Fascinating documentary about the artist who uses nature as his palette.
Built primarily from icicles, twigs, rocks and leaves, the landscape sculptures of Andy Goldsworthy are usually so delicate that they are either swept away by the current, dispersed by the breeze or collapse under their own fragility.
Up until now, their exhibition has largely been confined to coffee-table tomes, but the ingenuity of their construction, the beauty of their context and the inevitability of their reclamation by nature have been stylishly captured in this fascinating documentary.
Some of the genial Englishman's New Age musings are a little precious, and his excursions to France and the States don't always compel. But, thanks to Thomas Riedelsheimer's assured use of real-time and time-lapse photography and Fred Frith's atmospheric score, the tidal sequences in Nova Scotia involving a driftwood igloo and a stone pine cone are visually striking, sublimely tranquil and unashamedly life-affirming.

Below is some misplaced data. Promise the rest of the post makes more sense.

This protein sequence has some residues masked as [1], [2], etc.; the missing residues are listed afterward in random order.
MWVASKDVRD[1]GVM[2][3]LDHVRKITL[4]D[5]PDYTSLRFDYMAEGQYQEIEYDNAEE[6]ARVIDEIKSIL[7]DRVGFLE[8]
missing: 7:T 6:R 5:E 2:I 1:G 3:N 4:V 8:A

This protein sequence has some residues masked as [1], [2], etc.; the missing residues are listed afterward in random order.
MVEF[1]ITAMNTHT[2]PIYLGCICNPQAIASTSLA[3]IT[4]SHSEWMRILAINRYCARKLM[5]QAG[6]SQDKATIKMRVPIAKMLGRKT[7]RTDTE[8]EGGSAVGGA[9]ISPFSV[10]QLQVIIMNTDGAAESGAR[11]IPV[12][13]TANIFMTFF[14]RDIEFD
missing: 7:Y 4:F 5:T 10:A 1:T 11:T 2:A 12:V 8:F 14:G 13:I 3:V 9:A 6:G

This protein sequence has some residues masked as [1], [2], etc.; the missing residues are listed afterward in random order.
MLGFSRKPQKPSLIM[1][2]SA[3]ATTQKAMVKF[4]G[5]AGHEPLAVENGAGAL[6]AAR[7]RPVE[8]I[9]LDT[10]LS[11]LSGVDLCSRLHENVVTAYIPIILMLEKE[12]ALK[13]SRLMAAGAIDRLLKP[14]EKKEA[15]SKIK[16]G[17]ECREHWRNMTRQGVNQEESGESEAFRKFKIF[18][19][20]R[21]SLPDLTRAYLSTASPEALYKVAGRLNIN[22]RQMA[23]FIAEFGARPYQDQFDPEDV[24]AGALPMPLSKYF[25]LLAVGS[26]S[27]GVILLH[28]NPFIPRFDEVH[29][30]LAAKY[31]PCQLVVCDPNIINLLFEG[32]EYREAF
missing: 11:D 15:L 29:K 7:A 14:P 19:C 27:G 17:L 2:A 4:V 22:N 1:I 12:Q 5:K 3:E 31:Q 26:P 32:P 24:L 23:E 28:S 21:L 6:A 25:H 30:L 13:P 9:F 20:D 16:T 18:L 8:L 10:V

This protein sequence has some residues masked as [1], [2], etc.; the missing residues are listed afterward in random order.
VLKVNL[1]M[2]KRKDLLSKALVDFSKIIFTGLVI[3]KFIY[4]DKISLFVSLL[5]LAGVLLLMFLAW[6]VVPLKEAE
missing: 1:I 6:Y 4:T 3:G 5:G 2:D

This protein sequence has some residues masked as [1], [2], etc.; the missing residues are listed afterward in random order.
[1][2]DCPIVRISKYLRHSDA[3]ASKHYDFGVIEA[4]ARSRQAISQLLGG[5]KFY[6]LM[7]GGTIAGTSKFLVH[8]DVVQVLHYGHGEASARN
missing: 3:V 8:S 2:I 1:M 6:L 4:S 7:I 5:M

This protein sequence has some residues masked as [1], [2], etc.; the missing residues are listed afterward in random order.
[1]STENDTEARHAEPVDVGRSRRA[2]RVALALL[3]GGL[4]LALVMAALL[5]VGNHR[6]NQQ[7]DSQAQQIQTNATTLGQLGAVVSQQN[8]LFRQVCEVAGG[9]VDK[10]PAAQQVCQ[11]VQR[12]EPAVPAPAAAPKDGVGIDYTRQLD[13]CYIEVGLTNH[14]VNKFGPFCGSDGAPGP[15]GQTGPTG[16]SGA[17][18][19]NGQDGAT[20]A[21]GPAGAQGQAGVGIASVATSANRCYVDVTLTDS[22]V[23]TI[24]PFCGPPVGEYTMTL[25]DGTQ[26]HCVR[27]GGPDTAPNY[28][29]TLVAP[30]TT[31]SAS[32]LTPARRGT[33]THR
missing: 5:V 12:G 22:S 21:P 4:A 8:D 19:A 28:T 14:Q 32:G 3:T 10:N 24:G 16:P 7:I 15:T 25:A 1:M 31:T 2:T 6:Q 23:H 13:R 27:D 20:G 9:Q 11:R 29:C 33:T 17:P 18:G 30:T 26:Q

Visually striking, this is a lovingly made tribute to the artist that can't help but be life affirming.